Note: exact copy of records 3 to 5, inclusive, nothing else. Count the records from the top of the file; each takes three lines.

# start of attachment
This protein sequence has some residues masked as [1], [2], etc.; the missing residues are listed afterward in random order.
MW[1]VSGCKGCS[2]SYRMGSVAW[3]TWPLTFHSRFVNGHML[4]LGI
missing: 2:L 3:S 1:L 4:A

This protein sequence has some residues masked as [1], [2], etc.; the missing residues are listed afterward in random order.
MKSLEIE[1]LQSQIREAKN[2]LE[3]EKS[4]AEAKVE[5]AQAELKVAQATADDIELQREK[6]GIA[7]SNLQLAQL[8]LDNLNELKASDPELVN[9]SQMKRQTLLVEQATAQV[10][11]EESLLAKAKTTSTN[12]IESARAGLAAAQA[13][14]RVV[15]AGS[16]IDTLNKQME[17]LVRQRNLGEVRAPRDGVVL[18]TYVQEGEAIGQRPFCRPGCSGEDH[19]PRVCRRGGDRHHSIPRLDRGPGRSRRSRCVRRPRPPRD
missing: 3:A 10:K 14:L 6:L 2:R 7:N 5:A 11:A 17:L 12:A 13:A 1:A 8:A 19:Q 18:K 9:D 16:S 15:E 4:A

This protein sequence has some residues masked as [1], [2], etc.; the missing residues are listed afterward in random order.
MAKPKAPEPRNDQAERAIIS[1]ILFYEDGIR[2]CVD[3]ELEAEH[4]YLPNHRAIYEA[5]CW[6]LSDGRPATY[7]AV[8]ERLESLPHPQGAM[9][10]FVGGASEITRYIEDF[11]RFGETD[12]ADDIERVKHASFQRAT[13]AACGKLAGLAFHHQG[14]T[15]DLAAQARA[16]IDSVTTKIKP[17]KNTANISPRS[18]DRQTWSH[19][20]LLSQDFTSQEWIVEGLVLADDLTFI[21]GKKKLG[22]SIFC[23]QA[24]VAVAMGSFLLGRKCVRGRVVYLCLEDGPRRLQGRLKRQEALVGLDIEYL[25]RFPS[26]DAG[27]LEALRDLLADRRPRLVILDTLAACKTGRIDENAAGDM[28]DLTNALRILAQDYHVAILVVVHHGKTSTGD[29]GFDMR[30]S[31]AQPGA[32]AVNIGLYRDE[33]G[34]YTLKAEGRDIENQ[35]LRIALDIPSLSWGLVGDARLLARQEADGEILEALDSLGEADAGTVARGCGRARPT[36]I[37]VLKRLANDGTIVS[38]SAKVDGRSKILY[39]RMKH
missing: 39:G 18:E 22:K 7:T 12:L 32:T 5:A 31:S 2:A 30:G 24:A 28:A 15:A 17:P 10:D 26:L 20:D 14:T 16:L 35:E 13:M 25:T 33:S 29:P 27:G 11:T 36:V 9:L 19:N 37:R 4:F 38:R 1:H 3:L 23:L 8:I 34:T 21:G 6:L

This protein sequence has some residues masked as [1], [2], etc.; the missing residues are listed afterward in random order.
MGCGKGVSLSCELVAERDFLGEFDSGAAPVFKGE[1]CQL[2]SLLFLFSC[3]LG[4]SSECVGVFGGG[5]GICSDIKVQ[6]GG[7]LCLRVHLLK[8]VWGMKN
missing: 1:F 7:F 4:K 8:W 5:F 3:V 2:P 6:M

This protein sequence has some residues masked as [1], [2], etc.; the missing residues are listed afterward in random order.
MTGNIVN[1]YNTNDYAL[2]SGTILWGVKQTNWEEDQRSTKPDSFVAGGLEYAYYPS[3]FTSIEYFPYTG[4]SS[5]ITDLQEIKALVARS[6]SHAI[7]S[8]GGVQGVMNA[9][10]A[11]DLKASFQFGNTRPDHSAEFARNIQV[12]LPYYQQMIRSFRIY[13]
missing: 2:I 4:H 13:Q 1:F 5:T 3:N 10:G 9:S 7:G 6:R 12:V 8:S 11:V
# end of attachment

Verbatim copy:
This protein sequence has some residues masked as [1], [2], etc.; the missing residues are listed afterward in random order.
MAKPKAPEPRNDQAERAIIS[1]ILFYEDGIR[2]CVD[3]ELEAEH[4]YLPNHRAIYEA[5]CW[6]LSDGRPATY[7]AV[8]ERLESLPHPQGAM[9][10]FVGGASEITRYIEDF[11]RFGETD[12]ADDIERVKHASFQRAT[13]AACGKLAGLAFHHQG[14]T[15]DLAAQARA[16]IDSVTTKIKP[17]KNTANISPRS[18]DRQTWSH[19][20]LLSQDFTSQEWIVEGLVLADDLTFI[21]GKKKLG[22]SIFC[23]QA[24]VAVAMGSFLLGRKCVRGRVVYLCLEDGPRRLQGRLKRQEALVGLDIEYL[25]RFPS[26]DAG[27]LEALRDLLADRRPRLVILDTLAACKTGRIDENAAGDM[28]DLTNALRILAQDYHVAILVVVHHGKTSTGD[29]GFDMR[30]S[31]AQPGA[32]AVNIGLYRDE[33]G[34]YTLKAEGRDIENQ[35]LRIALDIPSLSWGLVGDARLLARQEADGEILEALDSLGEADAGTVARGCGRARPT[36]I[37]VLKRLANDGTIVS[38]SAKVDGRSKILY[39]RMKH
missing: 39:G 18:E 22:K 7:T 12:L 32:T 5:A 31:S 2:A 30:G 24:A 28:A 15:A 17:P 10:D 26:L 20:D 14:T 16:L 35:E 13:M 25:T 33:S 29:P 27:G 11:T 36:V 9:L 19:N 37:R 4:F 38:R 1:H 3:L 23:L 8:I 34:T 21:G 6:L

This protein sequence has some residues masked as [1], [2], etc.; the missing residues are listed afterward in random order.
MGCGKGVSLSCELVAERDFLGEFDSGAAPVFKGE[1]CQL[2]SLLFLFSC[3]LG[4]SSECVGVFGGG[5]GICSDIKVQ[6]GG[7]LCLRVHLLK[8]VWGMKN
missing: 1:F 7:F 4:K 8:W 5:F 3:V 2:P 6:M

This protein sequence has some residues masked as [1], [2], etc.; the missing residues are listed afterward in random order.
MTGNIVN[1]YNTNDYAL[2]SGTILWGVKQTNWEEDQRSTKPDSFVAGGLEYAYYPS[3]FTSIEYFPYTG[4]SS[5]ITDLQEIKALVARS[6]SHAI[7]S[8]GGVQGVMNA[9][10]A[11]DLKASFQFGNTRPDHSAEFARNIQV[12]LPYYQQMIRSFRIY[13]
missing: 2:I 4:H 13:Q 1:F 5:T 3:N 10:G 9:S 7:G 6:R 12:V 8:S 11:V